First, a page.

By Jill Keppeler
The Tonawanda News
Even during a drizzly February day, Gleam & Glimmer Stained Glass Studio is full of light.
It shines through the stained glass pieces in the front of the Webster Street shop, glances off mosaics and jewelry and lands on the works in progress in the studio area, where students can learn to create their own multi-colored art.
That’s exactly the way co-owner Suzanne Todaro likes it.
“I love glass,” she said with a smile. “I love the way the light comes through glass. It’s kind of magical when the sun goes through it and the color that comes through.
“It just make me happy.”
The studio is run by Colletta Harrower and Todaro, a mother-daughter duo who have been working together for 32 years, Todaro said. The pair ran an electronics business, Flo Go Systems Inc., for years, but the stained-glass business started about eight years ago after Harrower and her boyfriend, Vincent Nola, took a stained glass class at the University at Buffalo. (Todaro had already been working with stained glass for years after taking classes at a local lamp manufacturer.)
It stuck. In 2004, the trio opened up a shop on Niagara Falls Boulevard. In 2005, they started giving classes in the Remington Rand building on Sweeney Street in North Tonawanda.
In 2008, both facets of the business moved to a Vandervoort Street location ... but in 2009, tragedy struck with Nola’s death from lung cancer.
In a sort of fresh start, Harrower and Todaro moved the business into the store on Webster Street in 2010, just in time for Canal Fest.
“We closed the electronics business about a year ago and decided to go full time with stained glass,” Todaro said.
Gleam & Glimmer includes both the store — which sells finished glass pieces from wind chimes to lamp shades to jewelry and stained-glass supplies — and the studio, which features both classes for specific projects and workshop sessions that give people the opportunities to work on original creations. They also do repairs, custom glass work and offer plotting services with the shop’s composition software.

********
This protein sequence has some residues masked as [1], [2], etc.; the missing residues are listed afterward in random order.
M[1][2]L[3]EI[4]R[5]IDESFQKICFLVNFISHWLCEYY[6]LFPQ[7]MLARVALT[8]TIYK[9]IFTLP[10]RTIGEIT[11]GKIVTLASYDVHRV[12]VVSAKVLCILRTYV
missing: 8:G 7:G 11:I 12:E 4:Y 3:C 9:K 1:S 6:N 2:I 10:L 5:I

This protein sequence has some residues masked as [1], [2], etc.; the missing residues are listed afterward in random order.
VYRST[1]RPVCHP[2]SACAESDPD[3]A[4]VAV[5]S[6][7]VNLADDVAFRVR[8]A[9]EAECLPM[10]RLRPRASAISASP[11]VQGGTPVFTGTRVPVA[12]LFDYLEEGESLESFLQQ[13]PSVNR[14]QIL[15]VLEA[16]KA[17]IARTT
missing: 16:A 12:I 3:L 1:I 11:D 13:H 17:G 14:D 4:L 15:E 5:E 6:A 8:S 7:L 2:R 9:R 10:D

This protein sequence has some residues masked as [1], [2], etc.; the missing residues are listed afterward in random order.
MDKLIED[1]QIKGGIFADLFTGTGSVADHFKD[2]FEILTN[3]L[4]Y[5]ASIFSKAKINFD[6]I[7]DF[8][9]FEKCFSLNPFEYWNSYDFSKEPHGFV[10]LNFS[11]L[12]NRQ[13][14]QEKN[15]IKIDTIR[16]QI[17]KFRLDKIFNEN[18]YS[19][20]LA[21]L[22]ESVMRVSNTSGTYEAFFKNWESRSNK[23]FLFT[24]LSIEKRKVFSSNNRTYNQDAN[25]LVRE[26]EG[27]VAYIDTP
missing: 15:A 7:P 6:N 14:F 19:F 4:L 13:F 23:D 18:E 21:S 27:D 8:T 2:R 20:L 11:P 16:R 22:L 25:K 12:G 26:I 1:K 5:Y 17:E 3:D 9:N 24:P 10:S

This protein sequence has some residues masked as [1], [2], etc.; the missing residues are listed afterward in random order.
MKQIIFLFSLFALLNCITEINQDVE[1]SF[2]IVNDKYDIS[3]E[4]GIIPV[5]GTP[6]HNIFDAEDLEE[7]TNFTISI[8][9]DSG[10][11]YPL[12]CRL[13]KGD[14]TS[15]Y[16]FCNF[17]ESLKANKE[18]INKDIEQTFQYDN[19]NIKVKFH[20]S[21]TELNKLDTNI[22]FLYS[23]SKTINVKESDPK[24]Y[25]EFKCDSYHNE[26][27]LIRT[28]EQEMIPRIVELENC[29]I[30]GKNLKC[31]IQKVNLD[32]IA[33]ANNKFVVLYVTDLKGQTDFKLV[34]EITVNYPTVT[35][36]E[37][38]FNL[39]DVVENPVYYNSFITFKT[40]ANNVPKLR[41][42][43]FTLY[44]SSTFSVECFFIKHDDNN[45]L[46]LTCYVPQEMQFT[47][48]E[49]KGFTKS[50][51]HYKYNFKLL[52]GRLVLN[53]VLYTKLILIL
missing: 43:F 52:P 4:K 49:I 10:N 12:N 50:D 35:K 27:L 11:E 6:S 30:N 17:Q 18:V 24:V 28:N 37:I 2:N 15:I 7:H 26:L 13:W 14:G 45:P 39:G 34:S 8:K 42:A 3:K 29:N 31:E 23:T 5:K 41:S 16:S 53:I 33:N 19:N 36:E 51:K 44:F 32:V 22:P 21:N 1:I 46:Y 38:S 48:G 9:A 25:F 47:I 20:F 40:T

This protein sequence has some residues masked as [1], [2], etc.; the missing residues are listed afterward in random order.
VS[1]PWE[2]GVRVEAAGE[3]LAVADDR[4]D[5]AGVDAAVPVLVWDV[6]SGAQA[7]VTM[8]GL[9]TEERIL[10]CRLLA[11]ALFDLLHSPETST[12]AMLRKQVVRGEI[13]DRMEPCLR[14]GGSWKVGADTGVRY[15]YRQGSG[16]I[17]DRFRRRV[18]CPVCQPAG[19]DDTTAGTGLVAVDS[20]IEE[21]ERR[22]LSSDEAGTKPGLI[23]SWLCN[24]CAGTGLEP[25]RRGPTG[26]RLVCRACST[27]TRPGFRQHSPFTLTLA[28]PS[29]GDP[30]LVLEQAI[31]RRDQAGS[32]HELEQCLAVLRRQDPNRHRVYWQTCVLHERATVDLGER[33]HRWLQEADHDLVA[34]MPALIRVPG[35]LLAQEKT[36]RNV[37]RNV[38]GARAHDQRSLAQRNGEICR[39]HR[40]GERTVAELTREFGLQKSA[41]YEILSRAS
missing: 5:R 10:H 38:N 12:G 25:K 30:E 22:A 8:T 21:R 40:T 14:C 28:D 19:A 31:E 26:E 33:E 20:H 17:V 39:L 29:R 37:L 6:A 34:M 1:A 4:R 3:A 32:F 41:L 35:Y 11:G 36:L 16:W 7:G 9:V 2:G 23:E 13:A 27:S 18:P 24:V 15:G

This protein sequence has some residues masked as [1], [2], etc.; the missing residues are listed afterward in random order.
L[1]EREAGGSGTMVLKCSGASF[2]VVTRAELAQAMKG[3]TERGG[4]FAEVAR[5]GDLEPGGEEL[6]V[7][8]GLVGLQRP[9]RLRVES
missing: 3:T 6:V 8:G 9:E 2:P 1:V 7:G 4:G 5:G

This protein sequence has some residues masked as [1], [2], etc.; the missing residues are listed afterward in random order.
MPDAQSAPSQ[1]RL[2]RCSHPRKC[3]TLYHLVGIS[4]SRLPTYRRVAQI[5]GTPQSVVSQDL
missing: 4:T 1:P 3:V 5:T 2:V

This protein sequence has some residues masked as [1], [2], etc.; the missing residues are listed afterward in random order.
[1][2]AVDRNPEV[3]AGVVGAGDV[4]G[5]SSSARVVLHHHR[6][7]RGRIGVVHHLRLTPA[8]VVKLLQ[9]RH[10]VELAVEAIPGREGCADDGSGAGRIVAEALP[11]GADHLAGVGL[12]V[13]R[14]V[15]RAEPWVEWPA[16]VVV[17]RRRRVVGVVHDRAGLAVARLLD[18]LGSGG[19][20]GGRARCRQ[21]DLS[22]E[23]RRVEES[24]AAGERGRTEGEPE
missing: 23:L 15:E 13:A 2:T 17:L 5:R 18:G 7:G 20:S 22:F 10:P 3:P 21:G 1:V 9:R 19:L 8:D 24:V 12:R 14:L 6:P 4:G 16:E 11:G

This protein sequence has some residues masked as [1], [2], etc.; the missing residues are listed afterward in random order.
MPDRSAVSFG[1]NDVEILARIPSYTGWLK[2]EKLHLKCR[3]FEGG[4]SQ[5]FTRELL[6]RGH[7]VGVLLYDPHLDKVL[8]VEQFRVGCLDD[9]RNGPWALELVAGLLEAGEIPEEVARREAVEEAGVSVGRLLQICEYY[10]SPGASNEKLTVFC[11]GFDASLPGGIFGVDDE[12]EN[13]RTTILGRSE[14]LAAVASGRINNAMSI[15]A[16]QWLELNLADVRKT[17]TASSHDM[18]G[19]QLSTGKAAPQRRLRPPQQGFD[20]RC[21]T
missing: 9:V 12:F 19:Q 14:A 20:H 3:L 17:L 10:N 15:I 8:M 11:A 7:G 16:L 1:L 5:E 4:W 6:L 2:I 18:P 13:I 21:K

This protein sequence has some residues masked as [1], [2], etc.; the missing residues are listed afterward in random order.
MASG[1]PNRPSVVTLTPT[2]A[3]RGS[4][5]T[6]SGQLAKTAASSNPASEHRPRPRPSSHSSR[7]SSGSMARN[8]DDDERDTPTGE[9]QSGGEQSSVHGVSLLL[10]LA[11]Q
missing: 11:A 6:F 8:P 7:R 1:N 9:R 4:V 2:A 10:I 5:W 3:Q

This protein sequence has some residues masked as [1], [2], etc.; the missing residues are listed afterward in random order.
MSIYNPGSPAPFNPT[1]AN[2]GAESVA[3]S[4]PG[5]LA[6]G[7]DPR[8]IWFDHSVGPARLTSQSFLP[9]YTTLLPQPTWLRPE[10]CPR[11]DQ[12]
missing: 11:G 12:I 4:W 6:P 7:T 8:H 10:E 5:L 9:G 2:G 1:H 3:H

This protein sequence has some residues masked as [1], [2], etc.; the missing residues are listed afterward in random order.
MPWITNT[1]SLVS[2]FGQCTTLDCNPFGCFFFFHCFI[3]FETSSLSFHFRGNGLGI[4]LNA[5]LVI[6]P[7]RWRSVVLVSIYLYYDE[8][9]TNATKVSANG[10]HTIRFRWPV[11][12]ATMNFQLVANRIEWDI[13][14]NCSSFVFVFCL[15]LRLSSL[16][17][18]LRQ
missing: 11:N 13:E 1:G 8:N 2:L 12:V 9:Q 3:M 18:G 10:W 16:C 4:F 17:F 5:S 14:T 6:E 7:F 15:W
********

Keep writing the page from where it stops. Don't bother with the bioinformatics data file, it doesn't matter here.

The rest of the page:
The classes and workshops give students the opportunity to use the studio’s equipment — including grinders (which can run $100 to $200 for an individual to purchase), cutters and soldering stations — and materials, including glass and a library of idea books.
“We have students from all walks of life,” Todaro said, who also teaches stained-glass community education classes through the Niagara-Wheatfield school district. “I have 13-year-olds coming in and doing lawn stakes and mosaics and then we have someone coming in who’s 88. We have quite a variety of people.”
Upcoming classes include items such as a wire wrap beaded stained glass necklace, a mosaic wine glass holder, an abstract sun or star ground stake and a glass fused pendant or earrings. On March 11, the studio will offer a copper enameled pendant class for $10, with all proceeds going the United Way of the Tonawandas.
Todaro said she loves sharing her own passion for the art form.
“I just like inspiring people,” she said. “I like getting them started, because it’s just so nice to see what they do.”
“It’s fascinating,” she said. “We had eight women come in and make a sun-catcher. It fascinates me that with eight women, it’s just that much different.”
During a recent stained glass workshop, a handful of students worked on projects under the golden gaze of Shadow, Gleam & Glimmer’s resident cat, and Dezi, their Havanese dog.
Sue Notaro of Buffalo has been taking classes at the studio since November 2010.
“I’ve learned a lot of patience,” she said. “I’ve never had much patience. And I’ve made some really good friends.”
Notaro, who was creating a pendant lamp out of orange-yellow glass, said she wasn’t looking for a new hobby when she first entered Gleam & Glimmer.
“I actually thought it was a antique shop ... and it wasn’t. And I left,” she said. “I came back for a class ... and found out I actually could do something.
“It made me believe I can do stuff. I don’t doubt myself. It just might take some time, but it’ll get done.”
Todaro said that Notaro has learned a lot. “She came here and she challenged herself ... and everything she comes up with is absolutely beautiful.”
Other students take their stained glass knowledge as an extension of another hobby. Pam Ball of Wheatfield started coming to the studio about four months ago with her mother, Rose Roth, 88.
“We were at Canal Fest and we came in just to see what they were,” she said while “laminating” one of her grandmother’s antique doilies between glass as a gift. “And we saw the classes. I’m a quilter, so I figured that this is just a new medium for me.”
Gwen Thomas of North Buffalo took a copper enameling class about six months ago — and hasn’t stopped.
“Then I continued on to another one,” she said. “And it turned into trying some stained glass. Now I keep trying other projects.
“It’s fun. It’s challenging and it’s not something you’re going to get bored with, because there’s just so much different stuff to do.”